The Katskhi Pillar, a natural limestone monolith, rises 130 feet from the ground outside the village of Katskhi in Western Georgia. At the top sits a church, a crypt, three hermit cells, and a curtain wall. The original buildings date back to the 9th century but were abandoned around the 1400s, left to be shrouded in myth and legend.

The site remained undisturbed for nearly 500 years, until 1944, when researchers ascended to discover the ruins of an early medieval hermitage likely run by the Stylites — an ascetic branch of Christianity.

Religious activity on the tip of this monolith was revived in the 1990s with the arrival of a single monk, Maxime Qavtaradze — a Chiatura native who climbed the monolith in 1993 because he wanted to be closer to God. Between 2005 and 2009 the buildings were restored with a state grant, and Maxime continues to occupy the monastery. Food and supplies are winched to the top of the pillar, but human traffic must use the iron ladder fastened to the stone.

Until recently you (if you’re male) could climb the iron ladder to the top, but now it’s been deemed inaccessible to the public and is an invitation-only affair. The site is still worth seeing from the ground, and at the base is a newly built church of Simeon Stylites surrounded by other ruins.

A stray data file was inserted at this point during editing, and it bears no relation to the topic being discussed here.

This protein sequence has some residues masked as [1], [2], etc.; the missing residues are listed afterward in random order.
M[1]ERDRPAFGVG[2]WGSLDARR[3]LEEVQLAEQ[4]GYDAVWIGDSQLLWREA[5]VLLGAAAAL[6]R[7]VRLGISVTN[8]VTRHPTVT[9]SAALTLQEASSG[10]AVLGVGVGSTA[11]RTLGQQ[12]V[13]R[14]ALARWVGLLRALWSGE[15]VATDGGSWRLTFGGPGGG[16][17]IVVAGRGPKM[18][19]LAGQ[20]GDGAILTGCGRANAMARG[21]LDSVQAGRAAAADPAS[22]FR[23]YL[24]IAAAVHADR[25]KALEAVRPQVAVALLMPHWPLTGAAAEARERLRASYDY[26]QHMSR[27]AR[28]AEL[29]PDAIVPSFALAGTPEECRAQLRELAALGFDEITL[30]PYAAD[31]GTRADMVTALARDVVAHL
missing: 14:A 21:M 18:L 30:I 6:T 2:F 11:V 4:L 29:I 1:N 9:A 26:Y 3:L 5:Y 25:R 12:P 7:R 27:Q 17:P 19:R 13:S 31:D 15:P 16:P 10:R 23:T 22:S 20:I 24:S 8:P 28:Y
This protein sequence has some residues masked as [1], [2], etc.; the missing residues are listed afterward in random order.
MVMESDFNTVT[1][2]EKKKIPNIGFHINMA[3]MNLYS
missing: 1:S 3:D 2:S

How to get there

Katskhi Pillar is located in the village of Katskhi in the western Georgian region of Imereti, just 5km outside the small town of Chiatura. Chiatura is approximately 200km from the city of Tbilisi.

On the main road, there is a signpost directing you to the parking lots. It’s recommended to park at the first and walk to the second where you can get a closer view and snap great pictures.

What to consider

  • Although you cannot ascend the pillar (unless you’re invited), it’s worth the view from below.
  • There’s another monastery, Mghvimevi, in Chiatura which is an out of the way treasure, definitely worth a visit.
  • You can visit the newly constructed chapel at the base of the pillar.
  • The road to the pillar gets a little rough, you might want to get out and walk from the first parking lot.
Credits
Editor Carlo Alcos
Be the first to comment